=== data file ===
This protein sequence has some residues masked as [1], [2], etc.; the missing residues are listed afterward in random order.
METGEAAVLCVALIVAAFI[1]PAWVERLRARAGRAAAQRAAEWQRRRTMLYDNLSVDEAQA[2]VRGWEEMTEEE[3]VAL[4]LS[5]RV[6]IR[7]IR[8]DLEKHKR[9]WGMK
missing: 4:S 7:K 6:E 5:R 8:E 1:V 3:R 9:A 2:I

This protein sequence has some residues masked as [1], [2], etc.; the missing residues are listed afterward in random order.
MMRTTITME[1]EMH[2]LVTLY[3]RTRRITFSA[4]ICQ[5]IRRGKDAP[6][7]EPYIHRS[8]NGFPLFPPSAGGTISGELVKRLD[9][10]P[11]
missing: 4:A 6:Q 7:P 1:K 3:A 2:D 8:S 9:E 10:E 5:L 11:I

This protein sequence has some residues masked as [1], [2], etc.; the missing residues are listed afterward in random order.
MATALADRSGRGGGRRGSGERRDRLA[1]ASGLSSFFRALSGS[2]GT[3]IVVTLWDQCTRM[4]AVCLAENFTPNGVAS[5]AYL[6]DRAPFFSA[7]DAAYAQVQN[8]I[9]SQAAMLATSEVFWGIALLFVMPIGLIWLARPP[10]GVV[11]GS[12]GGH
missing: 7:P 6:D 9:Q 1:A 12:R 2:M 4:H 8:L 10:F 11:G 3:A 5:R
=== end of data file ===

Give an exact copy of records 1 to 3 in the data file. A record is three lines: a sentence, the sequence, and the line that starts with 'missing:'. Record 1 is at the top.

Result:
This protein sequence has some residues masked as [1], [2], etc.; the missing residues are listed afterward in random order.
METGEAAVLCVALIVAAFI[1]PAWVERLRARAGRAAAQRAAEWQRRRTMLYDNLSVDEAQA[2]VRGWEEMTEEE[3]VAL[4]LS[5]RV[6]IR[7]IR[8]DLEKHKR[9]WGMK
missing: 4:S 7:K 6:E 5:R 8:E 1:V 3:R 9:A 2:I

This protein sequence has some residues masked as [1], [2], etc.; the missing residues are listed afterward in random order.
MMRTTITME[1]EMH[2]LVTLY[3]RTRRITFSA[4]ICQ[5]IRRGKDAP[6][7]EPYIHRS[8]NGFPLFPPSAGGTISGELVKRLD[9][10]P[11]
missing: 4:A 6:Q 7:P 1:K 3:A 2:D 8:S 9:E 10:E 5:L 11:I

This protein sequence has some residues masked as [1], [2], etc.; the missing residues are listed afterward in random order.
MATALADRSGRGGGRRGSGERRDRLA[1]ASGLSSFFRALSGS[2]GT[3]IVVTLWDQCTRM[4]AVCLAENFTPNGVAS[5]AYL[6]DRAPFFSA[7]DAAYAQVQN[8]I[9]SQAAMLATSEVFWGIALLFVMPIGLIWLARPP[10]GVV[11]GS[12]GGH
missing: 7:P 6:D 9:Q 1:A 12:R 2:M 4:H 8:L 10:F 11:G 3:A 5:R